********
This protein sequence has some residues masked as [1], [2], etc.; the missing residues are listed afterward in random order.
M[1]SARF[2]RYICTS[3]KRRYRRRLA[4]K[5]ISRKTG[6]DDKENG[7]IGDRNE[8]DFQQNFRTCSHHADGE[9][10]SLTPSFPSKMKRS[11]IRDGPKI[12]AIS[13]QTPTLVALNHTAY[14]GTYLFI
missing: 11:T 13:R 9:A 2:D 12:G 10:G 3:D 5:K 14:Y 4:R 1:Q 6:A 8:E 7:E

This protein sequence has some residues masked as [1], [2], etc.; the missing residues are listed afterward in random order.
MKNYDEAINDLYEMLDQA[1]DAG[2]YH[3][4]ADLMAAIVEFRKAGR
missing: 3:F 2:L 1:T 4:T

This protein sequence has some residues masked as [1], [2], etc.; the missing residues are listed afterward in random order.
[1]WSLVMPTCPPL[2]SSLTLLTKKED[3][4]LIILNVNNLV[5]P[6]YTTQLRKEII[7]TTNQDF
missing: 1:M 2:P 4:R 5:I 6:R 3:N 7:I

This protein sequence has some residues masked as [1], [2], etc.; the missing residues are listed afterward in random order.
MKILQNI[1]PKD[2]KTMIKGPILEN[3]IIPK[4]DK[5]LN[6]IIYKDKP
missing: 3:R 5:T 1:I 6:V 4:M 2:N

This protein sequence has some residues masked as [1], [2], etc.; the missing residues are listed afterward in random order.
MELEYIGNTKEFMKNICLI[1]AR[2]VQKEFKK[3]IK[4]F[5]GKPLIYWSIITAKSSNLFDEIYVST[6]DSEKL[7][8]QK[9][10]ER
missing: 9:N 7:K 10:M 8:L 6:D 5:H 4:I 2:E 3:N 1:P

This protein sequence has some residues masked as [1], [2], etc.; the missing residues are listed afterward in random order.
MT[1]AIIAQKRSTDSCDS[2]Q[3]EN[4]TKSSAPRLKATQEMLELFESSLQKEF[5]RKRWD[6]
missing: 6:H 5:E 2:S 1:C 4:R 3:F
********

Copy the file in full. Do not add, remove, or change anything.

This protein sequence has some residues masked as [1], [2], etc.; the missing residues are listed afterward in random order.
M[1]SARF[2]RYICTS[3]KRRYRRRLA[4]K[5]ISRKTG[6]DDKENG[7]IGDRNE[8]DFQQNFRTCSHHADGE[9][10]SLTPSFPSKMKRS[11]IRDGPKI[12]AIS[13]QTPTLVALNHTAY[14]GTYLFI
missing: 11:T 13:R 9:A 2:D 12:G 10:G 3:D 5:K 14:Y 4:R 1:Q 6:A 8:E 7:E

This protein sequence has some residues masked as [1], [2], etc.; the missing residues are listed afterward in random order.
MKNYDEAINDLYEMLDQA[1]DAG[2]YH[3][4]ADLMAAIVEFRKAGR
missing: 3:F 2:L 1:T 4:T

This protein sequence has some residues masked as [1], [2], etc.; the missing residues are listed afterward in random order.
[1]WSLVMPTCPPL[2]SSLTLLTKKED[3][4]LIILNVNNLV[5]P[6]YTTQLRKEII[7]TTNQDF
missing: 1:M 2:P 4:R 5:I 6:R 3:N 7:I

This protein sequence has some residues masked as [1], [2], etc.; the missing residues are listed afterward in random order.
MKILQNI[1]PKD[2]KTMIKGPILEN[3]IIPK[4]DK[5]LN[6]IIYKDKP
missing: 3:R 5:T 1:I 6:V 4:M 2:N

This protein sequence has some residues masked as [1], [2], etc.; the missing residues are listed afterward in random order.
MELEYIGNTKEFMKNICLI[1]AR[2]VQKEFKK[3]IK[4]F[5]GKPLIYWSIITAKSSNLFDEIYVST[6]DSEKL[7][8]QK[9][10]ER
missing: 9:N 7:K 10:M 8:L 6:D 5:H 4:I 2:E 3:N 1:P

This protein sequence has some residues masked as [1], [2], etc.; the missing residues are listed afterward in random order.
MT[1]AIIAQKRSTDSCDS[2]Q[3]EN[4]TKSSAPRLKATQEMLELFESSLQKEF[5]RKRWD[6]
missing: 6:H 5:E 2:S 1:C 4:R 3:F